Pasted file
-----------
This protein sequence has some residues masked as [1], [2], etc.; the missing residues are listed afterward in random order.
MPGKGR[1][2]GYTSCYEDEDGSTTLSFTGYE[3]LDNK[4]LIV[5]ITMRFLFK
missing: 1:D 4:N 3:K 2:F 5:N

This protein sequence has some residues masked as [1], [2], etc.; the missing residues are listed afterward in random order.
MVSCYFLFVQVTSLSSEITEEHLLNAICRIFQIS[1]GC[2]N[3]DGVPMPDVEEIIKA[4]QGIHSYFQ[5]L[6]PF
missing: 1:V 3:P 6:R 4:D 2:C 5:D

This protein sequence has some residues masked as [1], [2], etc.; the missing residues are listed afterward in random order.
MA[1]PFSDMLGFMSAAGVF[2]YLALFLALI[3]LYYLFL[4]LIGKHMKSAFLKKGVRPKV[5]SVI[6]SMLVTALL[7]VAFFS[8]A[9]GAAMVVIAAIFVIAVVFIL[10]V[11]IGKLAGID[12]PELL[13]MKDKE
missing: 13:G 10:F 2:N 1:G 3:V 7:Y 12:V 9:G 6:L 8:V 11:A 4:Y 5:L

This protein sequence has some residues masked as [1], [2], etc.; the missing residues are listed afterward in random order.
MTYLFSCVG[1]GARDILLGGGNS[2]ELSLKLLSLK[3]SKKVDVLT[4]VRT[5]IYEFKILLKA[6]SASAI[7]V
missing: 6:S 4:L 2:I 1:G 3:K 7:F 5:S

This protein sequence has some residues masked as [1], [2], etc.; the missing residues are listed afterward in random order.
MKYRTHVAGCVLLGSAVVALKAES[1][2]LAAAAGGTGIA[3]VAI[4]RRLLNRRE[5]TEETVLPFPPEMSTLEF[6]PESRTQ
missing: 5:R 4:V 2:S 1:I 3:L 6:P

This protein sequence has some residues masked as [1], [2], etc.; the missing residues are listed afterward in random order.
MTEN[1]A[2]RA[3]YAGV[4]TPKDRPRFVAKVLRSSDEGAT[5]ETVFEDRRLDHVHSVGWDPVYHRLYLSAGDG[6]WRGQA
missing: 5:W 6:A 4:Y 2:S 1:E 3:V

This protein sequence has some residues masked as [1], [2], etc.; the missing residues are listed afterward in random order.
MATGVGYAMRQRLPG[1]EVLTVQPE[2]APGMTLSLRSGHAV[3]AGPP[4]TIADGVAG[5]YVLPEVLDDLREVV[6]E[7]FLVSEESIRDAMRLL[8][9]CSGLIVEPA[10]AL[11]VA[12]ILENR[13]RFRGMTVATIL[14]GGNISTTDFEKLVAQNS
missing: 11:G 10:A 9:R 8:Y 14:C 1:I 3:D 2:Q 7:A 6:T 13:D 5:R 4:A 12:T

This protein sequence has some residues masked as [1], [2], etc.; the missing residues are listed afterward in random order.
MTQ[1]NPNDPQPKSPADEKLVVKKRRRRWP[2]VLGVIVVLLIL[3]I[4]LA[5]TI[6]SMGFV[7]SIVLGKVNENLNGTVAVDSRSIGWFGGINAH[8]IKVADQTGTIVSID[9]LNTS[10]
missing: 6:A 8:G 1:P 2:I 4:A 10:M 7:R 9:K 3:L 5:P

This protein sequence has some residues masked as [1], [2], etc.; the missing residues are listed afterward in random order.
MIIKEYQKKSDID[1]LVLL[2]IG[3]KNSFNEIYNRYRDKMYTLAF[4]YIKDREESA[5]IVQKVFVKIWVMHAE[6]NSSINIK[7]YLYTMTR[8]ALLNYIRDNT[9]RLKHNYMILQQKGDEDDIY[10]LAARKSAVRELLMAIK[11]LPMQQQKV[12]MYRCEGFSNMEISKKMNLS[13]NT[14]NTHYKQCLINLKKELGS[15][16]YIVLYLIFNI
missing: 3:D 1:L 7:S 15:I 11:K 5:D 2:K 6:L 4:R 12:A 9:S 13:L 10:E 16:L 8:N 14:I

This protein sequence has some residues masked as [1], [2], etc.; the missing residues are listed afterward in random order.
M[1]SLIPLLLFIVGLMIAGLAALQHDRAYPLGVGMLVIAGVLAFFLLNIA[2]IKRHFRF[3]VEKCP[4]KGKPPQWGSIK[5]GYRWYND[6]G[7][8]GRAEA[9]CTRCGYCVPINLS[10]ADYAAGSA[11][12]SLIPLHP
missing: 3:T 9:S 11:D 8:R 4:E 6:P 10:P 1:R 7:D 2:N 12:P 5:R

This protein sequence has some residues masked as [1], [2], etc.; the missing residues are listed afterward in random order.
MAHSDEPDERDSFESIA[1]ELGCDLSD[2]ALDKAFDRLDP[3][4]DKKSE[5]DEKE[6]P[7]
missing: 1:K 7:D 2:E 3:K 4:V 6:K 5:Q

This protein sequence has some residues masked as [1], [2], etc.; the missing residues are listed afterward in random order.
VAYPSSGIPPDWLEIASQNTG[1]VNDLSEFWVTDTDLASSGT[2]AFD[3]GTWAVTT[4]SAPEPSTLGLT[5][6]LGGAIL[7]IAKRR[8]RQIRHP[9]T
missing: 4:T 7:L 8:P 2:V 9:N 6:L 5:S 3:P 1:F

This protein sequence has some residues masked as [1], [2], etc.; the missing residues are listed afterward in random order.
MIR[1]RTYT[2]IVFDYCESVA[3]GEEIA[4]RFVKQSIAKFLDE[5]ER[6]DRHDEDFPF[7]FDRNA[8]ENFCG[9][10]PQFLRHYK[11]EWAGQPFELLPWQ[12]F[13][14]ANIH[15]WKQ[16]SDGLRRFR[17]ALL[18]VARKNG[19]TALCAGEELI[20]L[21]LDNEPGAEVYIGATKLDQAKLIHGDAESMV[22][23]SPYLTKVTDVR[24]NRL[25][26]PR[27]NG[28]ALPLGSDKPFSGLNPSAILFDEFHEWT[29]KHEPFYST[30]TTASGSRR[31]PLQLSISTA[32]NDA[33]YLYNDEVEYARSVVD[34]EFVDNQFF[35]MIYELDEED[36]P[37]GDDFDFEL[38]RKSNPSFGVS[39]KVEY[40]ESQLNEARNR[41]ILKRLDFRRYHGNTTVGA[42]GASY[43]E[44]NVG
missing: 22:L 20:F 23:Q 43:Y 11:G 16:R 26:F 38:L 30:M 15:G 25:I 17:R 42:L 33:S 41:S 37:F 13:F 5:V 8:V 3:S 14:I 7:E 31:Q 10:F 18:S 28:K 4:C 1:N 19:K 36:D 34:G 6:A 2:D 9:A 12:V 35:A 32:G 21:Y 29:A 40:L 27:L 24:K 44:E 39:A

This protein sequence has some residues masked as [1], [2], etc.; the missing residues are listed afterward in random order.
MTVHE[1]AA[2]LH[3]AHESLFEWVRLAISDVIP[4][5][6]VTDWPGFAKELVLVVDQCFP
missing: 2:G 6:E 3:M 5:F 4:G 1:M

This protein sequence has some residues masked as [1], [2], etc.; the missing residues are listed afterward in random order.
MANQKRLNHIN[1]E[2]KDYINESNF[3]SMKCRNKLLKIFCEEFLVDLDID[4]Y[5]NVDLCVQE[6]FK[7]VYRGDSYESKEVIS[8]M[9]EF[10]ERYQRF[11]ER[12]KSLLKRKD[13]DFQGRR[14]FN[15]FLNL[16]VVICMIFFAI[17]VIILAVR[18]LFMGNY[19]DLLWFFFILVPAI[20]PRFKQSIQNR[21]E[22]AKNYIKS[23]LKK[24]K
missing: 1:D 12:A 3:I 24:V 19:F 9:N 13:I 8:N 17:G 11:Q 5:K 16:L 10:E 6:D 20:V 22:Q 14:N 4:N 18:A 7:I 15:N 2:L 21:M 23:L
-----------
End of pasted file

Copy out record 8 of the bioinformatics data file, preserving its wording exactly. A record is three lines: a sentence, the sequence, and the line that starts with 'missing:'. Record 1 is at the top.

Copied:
This protein sequence has some residues masked as [1], [2], etc.; the missing residues are listed afterward in random order.
MTQ[1]NPNDPQPKSPADEKLVVKKRRRRWP[2]VLGVIVVLLIL[3]I[4]LA[5]TI[6]SMGFV[7]SIVLGKVNENLNGTVAVDSRSIGWFGGINAH[8]IKVADQTGTIVSID[9]LNTS[10]
missing: 6:A 8:G 1:P 2:I 4:A 10:M 7:R 9:K 3:L 5:P